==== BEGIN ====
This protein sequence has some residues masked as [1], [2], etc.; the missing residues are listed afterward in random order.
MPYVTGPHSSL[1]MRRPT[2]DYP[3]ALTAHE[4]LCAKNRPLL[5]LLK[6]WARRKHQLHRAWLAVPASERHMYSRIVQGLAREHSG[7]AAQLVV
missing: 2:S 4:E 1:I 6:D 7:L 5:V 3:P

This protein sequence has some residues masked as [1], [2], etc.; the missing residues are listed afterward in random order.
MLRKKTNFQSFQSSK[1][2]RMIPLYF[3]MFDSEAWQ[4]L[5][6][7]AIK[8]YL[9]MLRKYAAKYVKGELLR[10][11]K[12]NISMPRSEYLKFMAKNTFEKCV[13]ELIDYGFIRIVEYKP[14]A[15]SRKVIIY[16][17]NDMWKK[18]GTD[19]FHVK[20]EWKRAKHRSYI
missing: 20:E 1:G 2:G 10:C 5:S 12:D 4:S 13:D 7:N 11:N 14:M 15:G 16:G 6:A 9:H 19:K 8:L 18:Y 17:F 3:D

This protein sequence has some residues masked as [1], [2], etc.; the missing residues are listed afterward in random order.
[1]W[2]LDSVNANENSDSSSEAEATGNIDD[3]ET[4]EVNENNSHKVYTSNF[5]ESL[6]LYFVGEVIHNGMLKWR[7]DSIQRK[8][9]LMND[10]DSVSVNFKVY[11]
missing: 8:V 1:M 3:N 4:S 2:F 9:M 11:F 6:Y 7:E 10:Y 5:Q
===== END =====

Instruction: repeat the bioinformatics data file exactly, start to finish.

This protein sequence has some residues masked as [1], [2], etc.; the missing residues are listed afterward in random order.
MPYVTGPHSSL[1]MRRPT[2]DYP[3]ALTAHE[4]LCAKNRPLL[5]LLK[6]WARRKHQLHRAWLAVPASERHMYSRIVQGLAREHSG[7]AAQLVV
missing: 2:S 4:E 1:I 6:D 7:L 5:V 3:P

This protein sequence has some residues masked as [1], [2], etc.; the missing residues are listed afterward in random order.
MLRKKTNFQSFQSSK[1][2]RMIPLYF[3]MFDSEAWQ[4]L[5][6][7]AIK[8]YL[9]MLRKYAAKYVKGELLR[10][11]K[12]NISMPRSEYLKFMAKNTFEKCV[13]ELIDYGFIRIVEYKP[14]A[15]SRKVIIY[16][17]NDMWKK[18]GTD[19]FHVK[20]EWKRAKHRSYI
missing: 20:E 1:G 2:G 10:C 5:S 12:D 4:S 13:D 7:N 11:N 14:M 15:G 16:G 6:A 9:H 19:K 8:L 18:Y 17:F 3:D

This protein sequence has some residues masked as [1], [2], etc.; the missing residues are listed afterward in random order.
[1]W[2]LDSVNANENSDSSSEAEATGNIDD[3]ET[4]EVNENNSHKVYTSNF[5]ESL[6]LYFVGEVIHNGMLKWR[7]DSIQRK[8][9]LMND[10]DSVSVNFKVY[11]
missing: 8:V 1:M 3:N 4:S 2:F 9:M 11:F 6:Y 7:E 10:Y 5:Q